“I’m not Miss Marple, you know,” protests semi-retired book editor Lauren Fraser when a friend presses her to continue investigating a local death.
Technically, Lauren’s correct in asserting she’s not a puzzle-solver in a “cosy”. Rising Tide is city-based and issues-based: the city is New Zealand’s capital; the issue is climate change, with the focus on the science and practical implications of rising sea levels. Lauren’s previous adventure, The One That Got Away (2019), was also ambitious in subject matter. It concerned the attempted assassination of a NZ prime minister, decades of subsequent cover-up, and the beginning of Jacinda Ardern’s government.
However, Rising Tide does have enough attributes of the classic “cosy” for it to be a companionable, warm-hearted book. Along with its amateur sleuth it offers a limited suspect list and little in the way of on-page gore, violence, sex, or profanity. There is closure, too, with justice seen to be served locally even though the bigger problem of climate change remains. And while the action extends overseas (to Australia and Antarctica), into the CBD, and out of town, much of it happens within Wellington’s suburbs and among people who are Lauren’s friends and associates, giving the novel the feel of a mystery in a smallish, socially intimate space.
Jennifer Lapsley is the pen name of writing partners Lois Cox and Hilary Lapsley, both Wellington- based. Lapsley’s protagonist and her closest friends are lesbians. The significance of this to Rising Tide is the female solidarity it mobilises. These women support each other, with their interactions adding to the depth of characterisation and the progress of Lauren’s investigation.
Tropes familiar to readers of mainstream crime fiction are used unapologetically in Rising Tide. For instance, Lauren’s ageing neighbour is a retired police officer and Lauren walks her dog for her. So, in chapter one we have dog-walking Lauren viewing a yacht that’s been dashed against coastal rocks and learning from a bystander that a man is suspected of drowning. Then, after a body is recovered and identified, we have Lauren following up another dog walk with a neighbourly chat after lunch about pathologists’ reports and how police decide whether to open homicide inquiries.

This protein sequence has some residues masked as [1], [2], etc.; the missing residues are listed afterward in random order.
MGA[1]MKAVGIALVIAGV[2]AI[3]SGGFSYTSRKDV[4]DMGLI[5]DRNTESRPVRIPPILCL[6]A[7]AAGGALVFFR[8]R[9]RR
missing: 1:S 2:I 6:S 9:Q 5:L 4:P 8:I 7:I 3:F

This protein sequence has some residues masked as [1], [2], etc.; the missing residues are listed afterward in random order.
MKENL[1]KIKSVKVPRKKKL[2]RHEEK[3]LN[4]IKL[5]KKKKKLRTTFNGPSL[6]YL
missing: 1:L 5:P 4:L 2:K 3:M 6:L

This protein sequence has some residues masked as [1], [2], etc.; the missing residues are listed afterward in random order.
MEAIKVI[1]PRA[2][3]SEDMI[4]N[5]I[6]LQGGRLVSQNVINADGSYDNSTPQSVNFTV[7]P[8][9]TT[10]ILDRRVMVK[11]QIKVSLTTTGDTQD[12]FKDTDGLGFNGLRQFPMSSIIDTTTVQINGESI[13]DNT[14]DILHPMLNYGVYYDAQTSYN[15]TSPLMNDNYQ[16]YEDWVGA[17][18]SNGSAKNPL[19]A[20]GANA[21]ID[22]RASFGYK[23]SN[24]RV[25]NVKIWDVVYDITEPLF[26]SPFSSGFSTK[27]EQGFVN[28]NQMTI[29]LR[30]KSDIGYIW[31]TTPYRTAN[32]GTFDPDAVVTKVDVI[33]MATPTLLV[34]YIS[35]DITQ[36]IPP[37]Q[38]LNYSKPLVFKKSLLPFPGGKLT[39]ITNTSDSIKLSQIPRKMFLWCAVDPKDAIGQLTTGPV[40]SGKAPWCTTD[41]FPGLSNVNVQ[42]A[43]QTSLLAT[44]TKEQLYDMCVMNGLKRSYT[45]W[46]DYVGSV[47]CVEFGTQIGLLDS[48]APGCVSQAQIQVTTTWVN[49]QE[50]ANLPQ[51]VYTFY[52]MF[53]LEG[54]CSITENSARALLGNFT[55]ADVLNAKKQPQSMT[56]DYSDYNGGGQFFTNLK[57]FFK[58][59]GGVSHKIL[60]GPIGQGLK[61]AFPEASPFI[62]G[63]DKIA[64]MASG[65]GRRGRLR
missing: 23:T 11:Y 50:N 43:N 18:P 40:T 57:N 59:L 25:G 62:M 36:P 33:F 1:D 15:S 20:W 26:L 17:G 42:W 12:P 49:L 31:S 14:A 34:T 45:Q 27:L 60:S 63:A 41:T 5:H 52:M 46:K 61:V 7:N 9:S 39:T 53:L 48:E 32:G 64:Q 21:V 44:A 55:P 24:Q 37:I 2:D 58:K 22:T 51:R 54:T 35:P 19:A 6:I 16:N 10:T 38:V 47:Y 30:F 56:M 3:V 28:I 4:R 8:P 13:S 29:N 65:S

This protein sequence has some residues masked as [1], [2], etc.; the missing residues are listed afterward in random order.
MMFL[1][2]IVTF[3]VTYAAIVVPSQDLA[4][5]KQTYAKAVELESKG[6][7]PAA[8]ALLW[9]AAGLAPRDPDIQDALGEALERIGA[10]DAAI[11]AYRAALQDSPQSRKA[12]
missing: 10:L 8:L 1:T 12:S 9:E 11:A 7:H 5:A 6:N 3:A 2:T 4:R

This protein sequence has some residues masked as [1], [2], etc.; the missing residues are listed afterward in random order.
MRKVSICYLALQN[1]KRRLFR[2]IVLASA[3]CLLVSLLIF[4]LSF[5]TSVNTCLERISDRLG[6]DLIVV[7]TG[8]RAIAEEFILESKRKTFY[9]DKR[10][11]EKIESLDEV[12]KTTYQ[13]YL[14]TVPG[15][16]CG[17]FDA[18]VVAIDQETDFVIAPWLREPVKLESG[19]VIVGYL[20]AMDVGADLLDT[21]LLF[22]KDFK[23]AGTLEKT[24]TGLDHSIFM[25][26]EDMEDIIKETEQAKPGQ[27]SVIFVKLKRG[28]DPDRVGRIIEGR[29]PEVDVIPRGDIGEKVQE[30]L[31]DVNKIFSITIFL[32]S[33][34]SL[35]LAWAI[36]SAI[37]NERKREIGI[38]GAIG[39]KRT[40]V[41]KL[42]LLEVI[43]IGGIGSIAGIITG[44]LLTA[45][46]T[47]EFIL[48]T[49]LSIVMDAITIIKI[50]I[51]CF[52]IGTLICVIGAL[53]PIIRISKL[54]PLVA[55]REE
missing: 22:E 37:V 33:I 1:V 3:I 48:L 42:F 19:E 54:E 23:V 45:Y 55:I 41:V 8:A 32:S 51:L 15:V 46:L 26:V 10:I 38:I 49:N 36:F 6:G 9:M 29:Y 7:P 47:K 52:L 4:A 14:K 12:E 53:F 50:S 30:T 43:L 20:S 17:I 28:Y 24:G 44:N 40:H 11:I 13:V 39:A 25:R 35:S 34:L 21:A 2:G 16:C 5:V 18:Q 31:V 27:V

Nat Spiller, the dead man, was an athletic climate activist whom Lauren had recently heard speaking in his challenging way at a public meeting. Understandably, he was somewhat disengaged from his property-developer father and brother. Ellie, Nat’s grieving partner, is the niece of one of Lauren’s friends, Pam, and it’s Pam who is pressing Lauren to look into the death, which Ellie insists cannot have been accidental.
Initially, Lauren resists: “Pam, I’m no expert on crime. Murder! It sounds extraordinary!”. In the absence of police activity Lauren is drawn into investigating, however, and despite voicing intermittent protests she does a capable job in a fashion that’s not all that far from Miss Marple’s. Cafés help fuel her determination. “Damn it, we’d better have some of that cherry tart to strengthen us.”
Nat Spiller, an admired climate change activist, has accidentally drowned. That’s the police verdict. But was it an accident? His partner Ellie thinks otherwise.
Pam, Ellie’s aunt, draws a reluctant Lauren Fraser into the mystery. The formidable Lloyd, Nat’s father, head of Spiller Developments, tells Lauren to butt out and it looks as if Nat’s brother Justin might follow through on Lloyd’s threats. But as Lauren investigates, suspects begin multiplying. Was it Harold the bird-watcher, envious of Nat’s charisma? Or Derek, whose shonky Antarctic climate science Nat was about to expose? Perhaps it was Rodger, obsessed with Ellie and wanting her for himself?
Lauren enlists her circle of friends to help build the evidence for murder. The truth catches them all unawares.
Reviewer: Robyn Walton
Publisher: Town Belt Press, Wellington. Rising Tide is available in print form from online sellers and NZ independent bookstores. The e-book is available from Amazon.